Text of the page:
I swear they do!

In this photograph they are doing something to the lucky bean tree flowers. I’m not sure what, but they throw down the little red petals forming a carpet under the tree.

Bulbul

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Bulbul

When we farmed, we hated them – forever eating our tomatoes. Now of course, the monkeys have taken over…and eat our banana’s, pawpaws…well anything!

Robin…Hunt

Robin…Hunt

White Throated RobinI tasked myself with photographing as many birds in the garden in Fort Rixon as I could. I didn’t know their names, but I didn’t mind – I thought I could find that out as I went along.

This White throated Robin was a challenge. Very shy, he jumped about in the undergrowth, or remained in the shadows where it’s hard to focus on him. He likes the bougainvillea covering the garage roof.

White Throated Robin

Or in the flowerbed below…White Throated Robin

He ran me a merry dance, I tell you, until the day before we left…having tea outside, I heard a bird singing in the tree near the swing seat. I gazed around, trying to locate where the lovely sounds were coming from. When I discovered who it was, I stood there pointing the camera at him and he didn’t fly away…just sang and sang! Sorry about the wobble on the video, I didn’t think to take my tripod out when I heard him, and I was scared he would fly away and sing for someone else if I went to get it. Right at the end, when the camera shakes a lot, it’s cos I couldn’t stop laughing – he seems so annoyed!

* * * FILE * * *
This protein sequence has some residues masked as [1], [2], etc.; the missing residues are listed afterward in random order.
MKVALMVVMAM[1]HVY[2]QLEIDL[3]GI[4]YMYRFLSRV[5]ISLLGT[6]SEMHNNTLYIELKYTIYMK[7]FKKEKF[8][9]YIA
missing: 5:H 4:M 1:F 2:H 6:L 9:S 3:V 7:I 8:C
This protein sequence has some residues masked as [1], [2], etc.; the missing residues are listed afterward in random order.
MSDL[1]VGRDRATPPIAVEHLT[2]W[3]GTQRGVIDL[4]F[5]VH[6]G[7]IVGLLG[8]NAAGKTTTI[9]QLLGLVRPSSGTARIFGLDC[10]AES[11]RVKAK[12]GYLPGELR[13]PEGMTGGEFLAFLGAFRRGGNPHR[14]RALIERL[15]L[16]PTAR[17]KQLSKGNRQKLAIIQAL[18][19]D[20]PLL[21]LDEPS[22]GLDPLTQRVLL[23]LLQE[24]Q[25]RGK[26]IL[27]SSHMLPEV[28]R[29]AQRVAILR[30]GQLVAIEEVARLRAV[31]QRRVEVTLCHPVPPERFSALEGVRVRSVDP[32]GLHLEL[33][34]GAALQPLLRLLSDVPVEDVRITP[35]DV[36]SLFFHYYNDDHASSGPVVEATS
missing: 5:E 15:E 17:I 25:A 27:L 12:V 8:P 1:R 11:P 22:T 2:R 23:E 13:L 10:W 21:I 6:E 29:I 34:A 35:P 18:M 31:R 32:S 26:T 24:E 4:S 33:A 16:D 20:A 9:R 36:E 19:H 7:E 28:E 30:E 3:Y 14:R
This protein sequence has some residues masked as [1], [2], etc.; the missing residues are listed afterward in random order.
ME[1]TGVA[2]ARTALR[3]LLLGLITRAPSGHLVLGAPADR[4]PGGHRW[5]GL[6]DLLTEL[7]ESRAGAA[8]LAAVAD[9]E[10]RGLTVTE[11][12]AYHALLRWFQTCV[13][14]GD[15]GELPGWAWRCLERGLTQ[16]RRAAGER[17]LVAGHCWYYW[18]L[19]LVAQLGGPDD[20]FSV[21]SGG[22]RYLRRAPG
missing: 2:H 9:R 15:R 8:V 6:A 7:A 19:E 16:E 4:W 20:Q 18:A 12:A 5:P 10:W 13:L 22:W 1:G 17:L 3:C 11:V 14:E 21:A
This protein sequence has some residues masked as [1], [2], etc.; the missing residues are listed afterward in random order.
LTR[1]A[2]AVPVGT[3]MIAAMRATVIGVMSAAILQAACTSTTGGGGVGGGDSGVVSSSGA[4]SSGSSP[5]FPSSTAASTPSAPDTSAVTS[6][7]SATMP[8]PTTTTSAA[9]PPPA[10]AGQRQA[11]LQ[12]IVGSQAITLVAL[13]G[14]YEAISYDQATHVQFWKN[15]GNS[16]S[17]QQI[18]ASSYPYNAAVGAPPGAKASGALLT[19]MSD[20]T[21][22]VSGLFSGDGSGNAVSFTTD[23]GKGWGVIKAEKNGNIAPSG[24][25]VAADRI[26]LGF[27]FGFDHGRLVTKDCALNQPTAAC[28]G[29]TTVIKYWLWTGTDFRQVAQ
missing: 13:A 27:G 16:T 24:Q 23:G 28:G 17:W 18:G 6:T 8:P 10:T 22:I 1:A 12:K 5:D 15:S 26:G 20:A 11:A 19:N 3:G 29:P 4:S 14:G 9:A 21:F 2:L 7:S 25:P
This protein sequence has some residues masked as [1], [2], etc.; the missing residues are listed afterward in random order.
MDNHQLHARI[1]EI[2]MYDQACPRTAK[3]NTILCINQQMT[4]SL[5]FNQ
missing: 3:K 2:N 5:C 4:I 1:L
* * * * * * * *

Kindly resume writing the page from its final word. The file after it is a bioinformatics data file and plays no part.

If you want to see the video, click on this link here here: and make sure your sound is on…

Blue Waxbill…

Blue Waxbill…

Blue WaxbillMost often they are found in groups like this:

Blue Waxbill

CMR beetles

CMR beetles